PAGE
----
Paola Subacchi
Research Director, International Economics
Though the risk of financial contagion is lower than the last time Greece faced a bailout, there would still be massive political repercussions. Do European leaders and voters understand what is at stake?
French President Francois Hollande welcomes German Chancellor Angela Merkel prior to a meeting at the Elysee Palace on 6 July 2015. Photo by Getty Images.French President Francois Hollande welcomes German Chancellor Angela Merkel prior to a meeting at the Elysee Palace on 6 July 2015. Photo by Getty Images.

The dust hasn’t yet settled on the outcome of the Greek referendum and Europe’s future depends on the willingness to find a solution to what seems an unsolvable problem: giving Greece some debt relief on the basis that its debt is unsustainable (as shown in the IMF’s Debt Sustainability Analysis) without creating a huge case of moral hazard and political tensions.

Outside Europe, the Greek saga surely looks incomprehensible, not to say absurd: How can a country with a nominal GDP of a bit less than €180 billion – approximately the size of British Columbia – threaten an economic bloc with 500 million people and an economy larger than China’s?

And yet, through financial and political interdependencies, Greece’s fate cannot be delinked from that of Europe’s monetary union – the bloc of countries that share the euro as a common currency – and even from the European Union itself.

Shifting narrative

Compared with 2012, when Greece’s second bailout was agreed, the risk of financial contagion to other euro zone countries, in the event that Greece decides to leave the currency union, should be limited. Now, it is the official sectors – ultimately, other countries’ governments – to be exposed to the Greek debt, rather than German, French and Italian banks, as was the case in 2012. And now there is the firewall put up by the European Central Bank (ECB) to protect vulnerable countries from speculative attacks.

The notion that the euro zone won’t go through a massive financial turmoil and the relatively muted market response so far have emboldened the creditors. Despite the outcome of the referendum, Athens remains in a weak position. The country is now in a deep liquidity crisis and the banks have not yet reopened. Thus, the provision of cash from the ECB’s Emergency Liquidity Assistance – at €89 billion – remains a powerful mechanism for keeping the Greek government engaged in discussions.

But the exasperation of the other euro zone member states is palpable. The thread that links Greece to Europe has never been so thin, and a Grexit scenario is now openly discussed in Brussels and Frankfurt.

The narrative of the crisis has clearly shifted, and this has changed the negotiating tactic. With the fear of financial contagion considerably diminished, the creditors’ anodyne language is out; deadlines and conditions are in. The ball is now in the Greek authorities’ court to give substance and credibility to their request for a three-year bailout program. The creditors need to be seen to be tough, and are not in the position to make significant concessions. A plan needs to look thorough enough to be acceptable to voters in the creditor countries.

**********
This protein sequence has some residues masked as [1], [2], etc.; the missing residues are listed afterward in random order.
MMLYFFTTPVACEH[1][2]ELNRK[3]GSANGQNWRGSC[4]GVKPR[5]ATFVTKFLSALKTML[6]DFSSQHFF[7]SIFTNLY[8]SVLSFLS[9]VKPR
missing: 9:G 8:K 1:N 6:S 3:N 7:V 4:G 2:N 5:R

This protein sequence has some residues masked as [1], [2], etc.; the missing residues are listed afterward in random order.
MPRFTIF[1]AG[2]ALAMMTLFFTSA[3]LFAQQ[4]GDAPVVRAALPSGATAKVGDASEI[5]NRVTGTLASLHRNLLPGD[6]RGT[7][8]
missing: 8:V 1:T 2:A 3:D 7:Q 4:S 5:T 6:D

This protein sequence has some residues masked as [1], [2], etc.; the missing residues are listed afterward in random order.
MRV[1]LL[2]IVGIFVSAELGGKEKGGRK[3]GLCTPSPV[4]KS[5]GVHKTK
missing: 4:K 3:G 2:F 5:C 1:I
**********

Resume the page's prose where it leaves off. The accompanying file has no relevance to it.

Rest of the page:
The reality on the ground is much less conspiratorial and more mundane than has been suggested by the Greek rhetoric of a neoliberal coup orchestrated by the troika, Germany and assorted 'powers' such as banks and capital markets. To put it bluntly, public opinion in Germany and in other euro zone countries – especially those that have been through tough bailout programs, such as Ireland and Portugal – is broadly against letting Greece off the hook.

In countries where euro-scepticism is on the rise as a result of austerity measures, any significant concession to Greece would prompt people to ask why they can’t have the same. For example, Italy’s anti-euro and anti-globalization Northern League and Spain’s new anti-austerity movement Podemos have scored very well in recent local elections. According to Pew Research, almost 40 per cent of Italians want to return to their old currency.

What do Europe's leaders believe?

Ultimately, the whole discussion depends on whether the euro zone leaders, and in particular Germany’s Angela Merkel and France’s François Hollande, really believe that leaving Greece to its own devices won’t have massive political repercussions on the whole Europe project and beyond.

There is no question that if Greece leaves the euro, it will face an economic and financial collapse in the short to medium term. With its weak institutional framework and dysfunctional politics, Greece will be unable to pick together the pieces and rebuild a stronger economy outside the constraints of the euro. It is more likely that Greece will descend into chaos. Can Europe afford to have a failed state in its periphery? And can the rest of the world just wait and watch?

Kicking Greece out will trigger a major political crisis and blame game, with its corollary of accusations, recriminations and even hatred. How aware of this are Europe’s leaders and voters? It’s not clear, but it will be a key determinant in how this crisis eventually gets resolved.

This article originally appeared in the Globe and Mail.

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